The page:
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Prediction of Forming Limit Diagrams for Aluminum Alloy Sheet Using Finite Element Analysis

[+] Author Affiliations
Bing Li

Nuclear Safety Solutions Limited, Toronto, ON, Canada

Tim J. Nye

McMaster University, Hamilton, ON, Canada

Paper No. PVP2006-ICPVT-11-93402, pp. 369-377; 9 pages
doi:10.1115/PVP2006-ICPVT-11-93402
From:
  • ASME 2006 Pressure Vessels and Piping/ICPVT-11 Conference
  • Volume 2: Computer Technology
  • Vancouver, BC, Canada, July 23–27, 2006
  • Conference Sponsors: Pressure Vessels and Piping Division
  • ISBN: 0-7918-4753-5 | eISBN: 0-7918-3782-3
  • Copyright © 2006 by ASME

abstract

Prediction of forming limit diagram (FLD) for aluminum alloy sheet using finite element analysis without implementing pre-defined geometrical imperfections or material imperfections was studied. The limit strains of the FLD were determined by applying a new proposed localization criterion in the dome stretching test. The elements just outside the necking area, where their major and minor principal strains have no simultaneous change after localized necking happens, were chosen as the reference elements for measurement of limit strains. Simulations were carried out for various strain paths ranging from balanced biaxial stretching to uniaxial stretching. The effects of material properties, sheet thickness, anisotropic parameter and friction coefficient at the sheet punch interface on the locus of FLD were investigated. It was found that the material yield stress and average anisotropic parameter value has almost no effect on forming limits; larger strain-hardening exponent and higher sheet thickness result in higher level of forming limit strains; the friction coefficient has little influence on the locus of FLD but does affect the strain path taken during the deformation. The predicted FLD of AA 5182-O was compared with an experimentally determined FLD and very good agreement has been achieved. It was demonstrated that forming limit diagrams can be predicted by the finite element method without requiring any assumed geometric or material imperfections in the numerical model.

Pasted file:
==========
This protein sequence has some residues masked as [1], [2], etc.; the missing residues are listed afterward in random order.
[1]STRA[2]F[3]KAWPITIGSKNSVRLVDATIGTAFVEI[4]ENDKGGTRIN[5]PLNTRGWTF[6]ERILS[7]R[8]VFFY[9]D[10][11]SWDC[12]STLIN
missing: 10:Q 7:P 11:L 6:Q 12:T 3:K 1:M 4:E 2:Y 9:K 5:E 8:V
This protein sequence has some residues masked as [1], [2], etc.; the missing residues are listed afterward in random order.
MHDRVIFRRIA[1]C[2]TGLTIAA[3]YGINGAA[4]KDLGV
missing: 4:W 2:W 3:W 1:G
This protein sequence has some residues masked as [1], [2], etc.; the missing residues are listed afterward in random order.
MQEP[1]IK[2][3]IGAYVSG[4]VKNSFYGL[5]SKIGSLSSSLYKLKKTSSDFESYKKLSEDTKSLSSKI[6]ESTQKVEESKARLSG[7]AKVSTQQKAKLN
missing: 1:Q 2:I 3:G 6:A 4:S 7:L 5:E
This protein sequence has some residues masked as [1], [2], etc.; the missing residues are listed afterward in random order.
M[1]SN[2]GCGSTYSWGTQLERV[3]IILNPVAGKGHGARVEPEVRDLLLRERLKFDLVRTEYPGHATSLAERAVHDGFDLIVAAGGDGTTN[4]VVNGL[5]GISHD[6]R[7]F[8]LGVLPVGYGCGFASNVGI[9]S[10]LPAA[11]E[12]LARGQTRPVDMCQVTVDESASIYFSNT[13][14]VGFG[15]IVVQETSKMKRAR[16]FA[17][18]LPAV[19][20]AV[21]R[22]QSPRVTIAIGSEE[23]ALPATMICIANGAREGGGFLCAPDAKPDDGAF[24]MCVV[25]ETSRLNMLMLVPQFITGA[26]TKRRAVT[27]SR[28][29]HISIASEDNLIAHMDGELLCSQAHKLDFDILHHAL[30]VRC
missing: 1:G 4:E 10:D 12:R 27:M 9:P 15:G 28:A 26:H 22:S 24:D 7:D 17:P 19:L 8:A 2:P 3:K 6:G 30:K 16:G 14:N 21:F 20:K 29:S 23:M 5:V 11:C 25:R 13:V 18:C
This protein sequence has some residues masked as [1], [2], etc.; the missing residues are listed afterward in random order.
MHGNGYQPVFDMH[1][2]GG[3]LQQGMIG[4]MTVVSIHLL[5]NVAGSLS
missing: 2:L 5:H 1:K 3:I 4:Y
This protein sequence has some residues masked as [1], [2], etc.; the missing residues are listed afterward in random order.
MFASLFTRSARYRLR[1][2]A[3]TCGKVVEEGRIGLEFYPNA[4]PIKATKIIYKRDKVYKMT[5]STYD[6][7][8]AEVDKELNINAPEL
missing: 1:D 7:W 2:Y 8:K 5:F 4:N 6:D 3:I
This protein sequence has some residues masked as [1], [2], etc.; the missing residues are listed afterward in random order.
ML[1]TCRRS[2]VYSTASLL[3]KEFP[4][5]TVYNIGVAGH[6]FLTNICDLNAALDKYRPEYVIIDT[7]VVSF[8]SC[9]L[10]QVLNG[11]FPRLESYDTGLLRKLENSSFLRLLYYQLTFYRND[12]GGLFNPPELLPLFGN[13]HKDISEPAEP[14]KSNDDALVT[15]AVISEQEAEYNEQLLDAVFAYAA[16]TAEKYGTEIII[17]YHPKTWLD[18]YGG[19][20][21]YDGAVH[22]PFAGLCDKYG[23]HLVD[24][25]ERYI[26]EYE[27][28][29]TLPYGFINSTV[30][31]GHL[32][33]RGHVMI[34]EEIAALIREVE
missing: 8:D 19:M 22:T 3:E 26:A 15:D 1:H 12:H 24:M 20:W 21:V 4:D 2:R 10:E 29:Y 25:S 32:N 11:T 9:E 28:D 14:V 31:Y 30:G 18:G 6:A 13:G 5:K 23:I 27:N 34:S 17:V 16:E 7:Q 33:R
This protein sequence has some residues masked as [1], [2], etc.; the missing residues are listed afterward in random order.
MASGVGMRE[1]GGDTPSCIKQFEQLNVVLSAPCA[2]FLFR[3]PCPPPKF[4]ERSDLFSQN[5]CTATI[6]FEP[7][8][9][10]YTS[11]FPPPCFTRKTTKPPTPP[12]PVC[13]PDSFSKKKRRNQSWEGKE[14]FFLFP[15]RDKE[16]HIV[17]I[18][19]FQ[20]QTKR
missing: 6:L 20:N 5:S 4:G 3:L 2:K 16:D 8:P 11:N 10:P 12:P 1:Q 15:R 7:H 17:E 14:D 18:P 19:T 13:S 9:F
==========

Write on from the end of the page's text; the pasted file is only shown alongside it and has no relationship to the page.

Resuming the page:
Copyright © 2006 by ASME

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